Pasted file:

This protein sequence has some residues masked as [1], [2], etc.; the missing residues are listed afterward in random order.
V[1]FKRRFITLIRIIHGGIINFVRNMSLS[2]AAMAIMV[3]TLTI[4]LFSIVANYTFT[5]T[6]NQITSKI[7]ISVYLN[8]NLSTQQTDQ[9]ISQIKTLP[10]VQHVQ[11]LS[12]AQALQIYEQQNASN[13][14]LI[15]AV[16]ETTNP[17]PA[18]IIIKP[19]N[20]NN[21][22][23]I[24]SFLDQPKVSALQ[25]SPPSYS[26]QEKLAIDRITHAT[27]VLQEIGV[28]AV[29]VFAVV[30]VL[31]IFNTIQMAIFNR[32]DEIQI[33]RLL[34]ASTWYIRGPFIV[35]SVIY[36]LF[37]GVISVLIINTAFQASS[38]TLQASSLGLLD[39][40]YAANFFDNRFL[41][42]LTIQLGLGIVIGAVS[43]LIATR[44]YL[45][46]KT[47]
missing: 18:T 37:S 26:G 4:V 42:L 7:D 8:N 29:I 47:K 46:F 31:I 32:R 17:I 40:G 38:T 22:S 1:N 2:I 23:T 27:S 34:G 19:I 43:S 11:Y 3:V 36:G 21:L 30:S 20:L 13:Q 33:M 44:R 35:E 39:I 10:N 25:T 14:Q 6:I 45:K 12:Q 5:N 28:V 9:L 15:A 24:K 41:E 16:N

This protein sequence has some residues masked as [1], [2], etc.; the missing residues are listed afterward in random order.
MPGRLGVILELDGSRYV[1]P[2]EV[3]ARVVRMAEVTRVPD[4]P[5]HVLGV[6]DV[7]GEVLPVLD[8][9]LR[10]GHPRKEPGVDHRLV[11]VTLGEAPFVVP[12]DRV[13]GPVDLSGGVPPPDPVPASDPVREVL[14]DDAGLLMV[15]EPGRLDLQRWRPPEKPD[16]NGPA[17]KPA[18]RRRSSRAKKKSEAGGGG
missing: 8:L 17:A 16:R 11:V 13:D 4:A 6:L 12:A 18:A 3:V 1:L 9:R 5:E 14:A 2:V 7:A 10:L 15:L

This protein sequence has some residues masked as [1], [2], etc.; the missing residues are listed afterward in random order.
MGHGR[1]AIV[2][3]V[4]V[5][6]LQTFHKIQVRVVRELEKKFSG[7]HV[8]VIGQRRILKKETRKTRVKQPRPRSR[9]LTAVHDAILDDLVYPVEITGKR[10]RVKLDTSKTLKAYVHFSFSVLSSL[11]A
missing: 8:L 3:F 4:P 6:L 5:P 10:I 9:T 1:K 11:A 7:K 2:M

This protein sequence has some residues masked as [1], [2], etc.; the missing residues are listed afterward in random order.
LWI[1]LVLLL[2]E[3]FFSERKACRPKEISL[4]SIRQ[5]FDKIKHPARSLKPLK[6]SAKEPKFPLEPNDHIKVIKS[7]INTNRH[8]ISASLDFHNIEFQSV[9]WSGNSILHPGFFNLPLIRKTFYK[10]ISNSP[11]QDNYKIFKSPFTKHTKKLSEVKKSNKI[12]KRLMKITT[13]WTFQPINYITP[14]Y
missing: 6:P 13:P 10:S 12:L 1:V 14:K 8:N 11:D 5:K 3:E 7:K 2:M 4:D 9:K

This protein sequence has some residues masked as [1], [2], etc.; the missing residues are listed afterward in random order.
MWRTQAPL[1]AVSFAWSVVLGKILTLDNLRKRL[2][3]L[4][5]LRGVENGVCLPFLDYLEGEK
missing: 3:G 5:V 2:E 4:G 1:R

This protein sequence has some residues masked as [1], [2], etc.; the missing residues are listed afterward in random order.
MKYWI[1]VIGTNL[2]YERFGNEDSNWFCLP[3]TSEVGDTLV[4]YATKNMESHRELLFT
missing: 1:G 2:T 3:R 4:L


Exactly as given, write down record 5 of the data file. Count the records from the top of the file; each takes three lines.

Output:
This protein sequence has some residues masked as [1], [2], etc.; the missing residues are listed afterward in random order.
MWRTQAPL[1]AVSFAWSVVLGKILTLDNLRKRL[2][3]L[4][5]LRGVENGVCLPFLDYLEGEK
missing: 3:G 5:V 2:E 4:G 1:R